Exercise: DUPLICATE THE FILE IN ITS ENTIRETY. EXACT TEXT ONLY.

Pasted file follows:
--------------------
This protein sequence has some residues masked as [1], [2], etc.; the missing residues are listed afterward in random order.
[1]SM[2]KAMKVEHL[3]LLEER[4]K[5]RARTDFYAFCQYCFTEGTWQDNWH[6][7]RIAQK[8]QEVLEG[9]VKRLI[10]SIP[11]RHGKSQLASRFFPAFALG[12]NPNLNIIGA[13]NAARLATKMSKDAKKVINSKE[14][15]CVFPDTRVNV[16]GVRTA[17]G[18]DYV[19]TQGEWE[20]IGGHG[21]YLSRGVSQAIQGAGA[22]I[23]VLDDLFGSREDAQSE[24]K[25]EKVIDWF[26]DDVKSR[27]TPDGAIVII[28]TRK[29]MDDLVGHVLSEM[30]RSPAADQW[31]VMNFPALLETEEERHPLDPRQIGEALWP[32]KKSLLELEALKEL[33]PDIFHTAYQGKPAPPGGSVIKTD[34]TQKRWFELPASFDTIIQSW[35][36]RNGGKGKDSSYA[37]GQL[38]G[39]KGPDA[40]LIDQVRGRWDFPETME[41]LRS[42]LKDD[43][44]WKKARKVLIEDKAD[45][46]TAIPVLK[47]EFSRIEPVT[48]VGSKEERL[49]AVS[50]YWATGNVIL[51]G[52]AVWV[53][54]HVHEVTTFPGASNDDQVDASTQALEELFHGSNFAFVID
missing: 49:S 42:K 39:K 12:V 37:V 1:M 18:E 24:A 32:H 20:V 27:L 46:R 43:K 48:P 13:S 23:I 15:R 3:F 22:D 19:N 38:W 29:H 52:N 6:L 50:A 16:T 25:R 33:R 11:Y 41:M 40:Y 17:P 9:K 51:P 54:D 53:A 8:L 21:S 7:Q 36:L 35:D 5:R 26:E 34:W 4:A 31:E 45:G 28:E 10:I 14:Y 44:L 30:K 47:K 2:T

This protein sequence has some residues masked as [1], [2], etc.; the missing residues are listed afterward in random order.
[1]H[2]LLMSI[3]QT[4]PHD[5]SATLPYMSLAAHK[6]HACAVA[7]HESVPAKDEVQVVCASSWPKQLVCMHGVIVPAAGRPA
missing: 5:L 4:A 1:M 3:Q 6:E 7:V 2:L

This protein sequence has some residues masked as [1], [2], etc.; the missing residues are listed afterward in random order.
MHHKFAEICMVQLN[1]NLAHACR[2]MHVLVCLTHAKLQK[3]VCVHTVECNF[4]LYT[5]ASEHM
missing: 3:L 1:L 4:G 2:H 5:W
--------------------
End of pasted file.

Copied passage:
This protein sequence has some residues masked as [1], [2], etc.; the missing residues are listed afterward in random order.
[1]SM[2]KAMKVEHL[3]LLEER[4]K[5]RARTDFYAFCQYCFTEGTWQDNWH[6][7]RIAQK[8]QEVLEG[9]VKRLI[10]SIP[11]RHGKSQLASRFFPAFALG[12]NPNLNIIGA[13]NAARLATKMSKDAKKVINSKE[14][15]CVFPDTRVNV[16]GVRTA[17]G[18]DYV[19]TQGEWE[20]IGGHG[21]YLSRGVSQAIQGAGA[22]I[23]VLDDLFGSREDAQSE[24]K[25]EKVIDWF[26]DDVKSR[27]TPDGAIVII[28]TRK[29]MDDLVGHVLSEM[30]RSPAADQW[31]VMNFPALLETEEERHPLDPRQIGEALWP[32]KKSLLELEALKEL[33]PDIFHTAYQGKPAPPGGSVIKTD[34]TQKRWFELPASFDTIIQSW[35][36]RNGGKGKDSSYA[37]GQL[38]G[39]KGPDA[40]LIDQVRGRWDFPETME[41]LRS[42]LKDD[43][44]WKKARKVLIEDKAD[45][46]TAIPVLK[47]EFSRIEPVT[48]VGSKEERL[49]AVS[50]YWATGNVIL[51]G[52]AVWV[53][54]HVHEVTTFPGASNDDQVDASTQALEELFHGSNFAFVID
missing: 49:S 42:K 39:K 12:V 37:V 1:M 18:E 24:A 32:H 20:V 27:L 46:R 43:K 48:P 13:S 23:I 15:R 3:F 22:D 19:N 38:W 29:H 52:N 6:L 50:A 16:T 25:R 33:R 11:Y 41:M 40:Y 17:P 9:K 51:P 54:D 53:A 8:L 21:S 7:Q 36:L 35:D 5:R 26:E 34:W 4:A 31:E 45:G 28:E 10:I 14:Y 44:L 30:K 47:K 2:T

This protein sequence has some residues masked as [1], [2], etc.; the missing residues are listed afterward in random order.
[1]H[2]LLMSI[3]QT[4]PHD[5]SATLPYMSLAAHK[6]HACAVA[7]HESVPAKDEVQVVCASSWPKQLVCMHGVIVPAAGRPA
missing: 5:L 4:A 1:M 3:Q 6:E 7:V 2:L

This protein sequence has some residues masked as [1], [2], etc.; the missing residues are listed afterward in random order.
MHHKFAEICMVQLN[1]NLAHACR[2]MHVLVCLTHAKLQK[3]VCVHTVECNF[4]LYT[5]ASEHM
missing: 3:L 1:L 4:G 2:H 5:W